A tourist holding keys carves on the wall of the Colosseum in Rome, Italy June 23, 2023. Image Credit: Ryan Lutz/via REUTERS

The tourist who infuriated a nation when he was captured scratching a love note into the Colosseum has apologized, claiming - with embarrassment - that he didn't understand the history of the Roman monument.

In a letter addressed to the city's prosecutor and mayor, Ivan Danailov Dimitrov, 27, wrote that he was aware of the seriousness of his actions and apologized to the people of Italy and the entire world for causing the damage at the UNESCO World Heritage site.

"By damaging the Colosseum, I acted with frivolousness, flippancy and incivility, to the detriment of other visitors," he wrote in Italian in the letter, which was translated by The Washington Post. "I have no excuses."

Dimitrov wrote that he would take responsibility for his actions and acknowledged the "inestimable artistic and historical importance" of the site.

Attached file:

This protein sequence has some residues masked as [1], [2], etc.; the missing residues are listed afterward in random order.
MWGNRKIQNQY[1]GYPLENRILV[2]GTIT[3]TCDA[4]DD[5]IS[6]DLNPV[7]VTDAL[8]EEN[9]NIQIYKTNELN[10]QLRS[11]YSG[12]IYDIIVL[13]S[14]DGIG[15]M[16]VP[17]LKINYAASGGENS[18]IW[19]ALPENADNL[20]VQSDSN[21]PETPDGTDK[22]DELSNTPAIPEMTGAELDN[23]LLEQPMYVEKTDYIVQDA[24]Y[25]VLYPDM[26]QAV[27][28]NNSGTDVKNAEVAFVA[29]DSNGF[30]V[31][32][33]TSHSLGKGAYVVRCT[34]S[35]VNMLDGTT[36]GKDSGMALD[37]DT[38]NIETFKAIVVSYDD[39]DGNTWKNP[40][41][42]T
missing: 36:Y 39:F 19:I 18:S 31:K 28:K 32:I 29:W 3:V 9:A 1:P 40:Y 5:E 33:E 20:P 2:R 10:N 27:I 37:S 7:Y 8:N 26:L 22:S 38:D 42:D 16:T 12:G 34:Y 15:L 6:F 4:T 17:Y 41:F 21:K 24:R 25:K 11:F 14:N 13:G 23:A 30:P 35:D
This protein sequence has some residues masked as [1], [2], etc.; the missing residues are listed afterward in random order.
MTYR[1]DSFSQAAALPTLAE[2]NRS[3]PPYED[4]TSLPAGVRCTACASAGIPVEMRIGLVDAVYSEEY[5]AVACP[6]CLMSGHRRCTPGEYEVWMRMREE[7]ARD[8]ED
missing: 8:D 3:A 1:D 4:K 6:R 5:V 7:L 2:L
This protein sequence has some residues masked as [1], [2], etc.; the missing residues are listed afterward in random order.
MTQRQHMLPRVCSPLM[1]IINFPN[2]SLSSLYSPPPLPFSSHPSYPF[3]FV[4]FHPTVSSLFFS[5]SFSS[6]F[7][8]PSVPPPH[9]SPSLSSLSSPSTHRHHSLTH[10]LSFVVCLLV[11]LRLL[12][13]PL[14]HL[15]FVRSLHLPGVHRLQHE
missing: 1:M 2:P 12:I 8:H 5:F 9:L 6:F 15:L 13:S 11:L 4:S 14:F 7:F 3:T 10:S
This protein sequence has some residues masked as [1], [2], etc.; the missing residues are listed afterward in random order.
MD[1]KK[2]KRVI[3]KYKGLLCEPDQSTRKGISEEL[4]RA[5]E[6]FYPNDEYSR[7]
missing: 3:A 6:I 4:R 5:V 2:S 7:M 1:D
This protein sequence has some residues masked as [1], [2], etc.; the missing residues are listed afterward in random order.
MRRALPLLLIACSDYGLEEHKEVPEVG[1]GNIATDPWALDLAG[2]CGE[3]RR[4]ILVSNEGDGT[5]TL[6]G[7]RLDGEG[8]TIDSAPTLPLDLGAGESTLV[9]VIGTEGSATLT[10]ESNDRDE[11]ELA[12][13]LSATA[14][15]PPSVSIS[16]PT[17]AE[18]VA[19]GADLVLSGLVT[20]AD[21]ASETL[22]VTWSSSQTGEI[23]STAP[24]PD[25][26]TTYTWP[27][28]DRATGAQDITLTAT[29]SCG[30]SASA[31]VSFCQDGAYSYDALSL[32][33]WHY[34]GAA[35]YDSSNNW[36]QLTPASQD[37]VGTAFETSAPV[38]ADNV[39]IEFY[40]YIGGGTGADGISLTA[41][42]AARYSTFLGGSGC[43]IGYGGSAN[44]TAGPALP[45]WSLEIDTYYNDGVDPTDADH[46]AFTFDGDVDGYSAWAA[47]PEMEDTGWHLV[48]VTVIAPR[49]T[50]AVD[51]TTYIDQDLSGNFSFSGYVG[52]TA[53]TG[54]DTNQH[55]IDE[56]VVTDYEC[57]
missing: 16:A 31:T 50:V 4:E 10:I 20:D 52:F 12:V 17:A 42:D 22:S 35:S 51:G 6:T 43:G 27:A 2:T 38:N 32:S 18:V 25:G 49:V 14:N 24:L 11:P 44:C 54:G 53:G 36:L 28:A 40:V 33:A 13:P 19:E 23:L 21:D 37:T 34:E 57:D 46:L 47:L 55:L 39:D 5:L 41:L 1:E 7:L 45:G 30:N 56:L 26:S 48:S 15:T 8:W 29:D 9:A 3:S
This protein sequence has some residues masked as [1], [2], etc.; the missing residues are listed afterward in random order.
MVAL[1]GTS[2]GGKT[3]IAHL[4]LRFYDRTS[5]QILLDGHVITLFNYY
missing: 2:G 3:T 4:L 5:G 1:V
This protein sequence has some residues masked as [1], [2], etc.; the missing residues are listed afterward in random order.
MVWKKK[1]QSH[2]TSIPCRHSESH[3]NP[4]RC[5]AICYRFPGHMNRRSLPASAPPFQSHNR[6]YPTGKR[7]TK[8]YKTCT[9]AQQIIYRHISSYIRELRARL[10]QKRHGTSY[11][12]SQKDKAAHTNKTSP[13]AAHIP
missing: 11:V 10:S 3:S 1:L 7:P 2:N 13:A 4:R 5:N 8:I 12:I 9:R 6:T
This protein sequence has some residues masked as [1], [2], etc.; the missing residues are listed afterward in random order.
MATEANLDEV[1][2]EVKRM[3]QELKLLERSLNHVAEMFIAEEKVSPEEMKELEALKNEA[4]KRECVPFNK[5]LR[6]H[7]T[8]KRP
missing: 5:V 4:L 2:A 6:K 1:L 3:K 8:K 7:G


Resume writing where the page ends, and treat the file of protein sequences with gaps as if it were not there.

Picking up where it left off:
"I am profoundly embarrassed to admit that it was only after this sad incident that I began to appreciate just how ancient this monument is," he wrote.

Dimitrov's attorney, Alexandro Maria Tirelli, said in a message that he had already come up with a plea bargain request that would keep his client out of jail. He said that the prosecutor has agreed to no jail time, though the plea was still being negotiated.

Prosecutors and representatives for the Carabinieri, Italy's national police, could not be reached Thursday afternoon. The Associated Press reported last week that authorities used photographs to identify the man as a visitor who lived in Britain.

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Dimitrov's face was visible in a video that went viral in late June, in which he used a key to write "Ivan + Hayley 23" on a wall. The American visitor who shot the video, Ryan Lutz, told NBC News that he was "flabbergasted" and informed security about the incident.

"I'd settle for this guy just kind of learning a lesson," Lutz told the news outlet. "You don't disrespect host countries."

Italian officials expressed their outrage online, with culture minister Gennaro Sangiuliano tweeting that the act was "a sign of great incivility" and tourism minister Daniela Santanch saying on Twitter that she hoped the tourist would face sanctions.

Italy's ANSA news agency reported that the penalties for the damage could include up to five years in prison and a fine of more than $16,000.